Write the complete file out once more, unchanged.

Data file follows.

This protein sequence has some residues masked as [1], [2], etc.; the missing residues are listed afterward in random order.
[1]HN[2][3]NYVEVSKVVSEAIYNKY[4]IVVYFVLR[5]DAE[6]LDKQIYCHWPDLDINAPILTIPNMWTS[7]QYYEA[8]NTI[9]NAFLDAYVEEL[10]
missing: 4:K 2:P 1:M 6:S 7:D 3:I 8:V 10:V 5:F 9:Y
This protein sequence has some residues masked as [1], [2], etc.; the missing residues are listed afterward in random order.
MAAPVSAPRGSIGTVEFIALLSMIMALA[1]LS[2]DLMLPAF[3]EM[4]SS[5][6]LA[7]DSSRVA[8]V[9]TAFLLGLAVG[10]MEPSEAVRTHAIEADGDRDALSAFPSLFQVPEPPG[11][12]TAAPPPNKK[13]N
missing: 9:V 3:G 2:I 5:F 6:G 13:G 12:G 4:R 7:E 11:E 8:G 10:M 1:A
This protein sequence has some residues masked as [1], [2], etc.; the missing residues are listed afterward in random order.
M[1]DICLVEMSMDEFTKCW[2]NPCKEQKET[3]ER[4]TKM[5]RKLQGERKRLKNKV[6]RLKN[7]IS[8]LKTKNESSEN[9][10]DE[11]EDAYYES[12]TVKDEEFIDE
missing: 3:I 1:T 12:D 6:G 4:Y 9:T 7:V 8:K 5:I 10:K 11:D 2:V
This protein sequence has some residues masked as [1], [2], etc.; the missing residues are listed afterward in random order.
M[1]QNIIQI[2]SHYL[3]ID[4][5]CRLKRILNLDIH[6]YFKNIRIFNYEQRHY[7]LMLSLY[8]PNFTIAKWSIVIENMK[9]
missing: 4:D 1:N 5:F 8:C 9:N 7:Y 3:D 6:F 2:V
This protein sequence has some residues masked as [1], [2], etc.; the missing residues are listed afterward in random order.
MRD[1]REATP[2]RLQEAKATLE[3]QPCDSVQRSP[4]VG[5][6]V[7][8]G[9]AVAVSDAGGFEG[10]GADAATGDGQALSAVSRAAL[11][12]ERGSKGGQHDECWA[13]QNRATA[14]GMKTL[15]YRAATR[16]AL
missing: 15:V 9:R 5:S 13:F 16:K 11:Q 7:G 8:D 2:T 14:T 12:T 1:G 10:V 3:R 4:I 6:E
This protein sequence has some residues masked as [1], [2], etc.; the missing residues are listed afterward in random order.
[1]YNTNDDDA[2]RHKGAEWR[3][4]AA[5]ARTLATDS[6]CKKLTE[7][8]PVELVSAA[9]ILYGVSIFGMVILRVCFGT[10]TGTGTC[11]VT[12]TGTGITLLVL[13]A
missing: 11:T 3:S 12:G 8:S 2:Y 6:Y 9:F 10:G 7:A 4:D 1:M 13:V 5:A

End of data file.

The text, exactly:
This protein sequence has some residues masked as [1], [2], etc.; the missing residues are listed afterward in random order.
[1]HN[2][3]NYVEVSKVVSEAIYNKY[4]IVVYFVLR[5]DAE[6]LDKQIYCHWPDLDINAPILTIPNMWTS[7]QYYEA[8]NTI[9]NAFLDAYVEEL[10]
missing: 4:K 2:P 1:M 6:S 7:D 3:I 8:V 10:V 5:F 9:Y
This protein sequence has some residues masked as [1], [2], etc.; the missing residues are listed afterward in random order.
MAAPVSAPRGSIGTVEFIALLSMIMALA[1]LS[2]DLMLPAF[3]EM[4]SS[5][6]LA[7]DSSRVA[8]V[9]TAFLLGLAVG[10]MEPSEAVRTHAIEADGDRDALSAFPSLFQVPEPPG[11][12]TAAPPPNKK[13]N
missing: 9:V 3:G 2:I 5:F 6:G 13:G 12:G 4:R 7:E 11:E 8:G 10:M 1:A
This protein sequence has some residues masked as [1], [2], etc.; the missing residues are listed afterward in random order.
M[1]DICLVEMSMDEFTKCW[2]NPCKEQKET[3]ER[4]TKM[5]RKLQGERKRLKNKV[6]RLKN[7]IS[8]LKTKNESSEN[9][10]DE[11]EDAYYES[12]TVKDEEFIDE
missing: 3:I 1:T 12:D 6:G 4:Y 9:T 7:V 8:K 5:I 10:K 11:D 2:V
This protein sequence has some residues masked as [1], [2], etc.; the missing residues are listed afterward in random order.
M[1]QNIIQI[2]SHYL[3]ID[4][5]CRLKRILNLDIH[6]YFKNIRIFNYEQRHY[7]LMLSLY[8]PNFTIAKWSIVIENMK[9]
missing: 4:D 1:N 5:F 8:C 9:N 7:Y 3:D 6:F 2:V
This protein sequence has some residues masked as [1], [2], etc.; the missing residues are listed afterward in random order.
MRD[1]REATP[2]RLQEAKATLE[3]QPCDSVQRSP[4]VG[5][6]V[7][8]G[9]AVAVSDAGGFEG[10]GADAATGDGQALSAVSRAAL[11][12]ERGSKGGQHDECWA[13]QNRATA[14]GMKTL[15]YRAATR[16]AL
missing: 15:V 9:R 5:S 13:F 16:K 11:Q 7:G 8:D 2:T 14:T 12:T 1:G 10:V 3:R 4:I 6:E
This protein sequence has some residues masked as [1], [2], etc.; the missing residues are listed afterward in random order.
[1]YNTNDDDA[2]RHKGAEWR[3][4]AA[5]ARTLATDS[6]CKKLTE[7][8]PVELVSAA[9]ILYGVSIFGMVILRVCFGT[10]TGTGTC[11]VT[12]TGTGITLLVL[13]A
missing: 11:T 3:S 12:G 8:S 2:Y 6:Y 9:F 10:G 7:A 4:D 1:M 13:V 5:A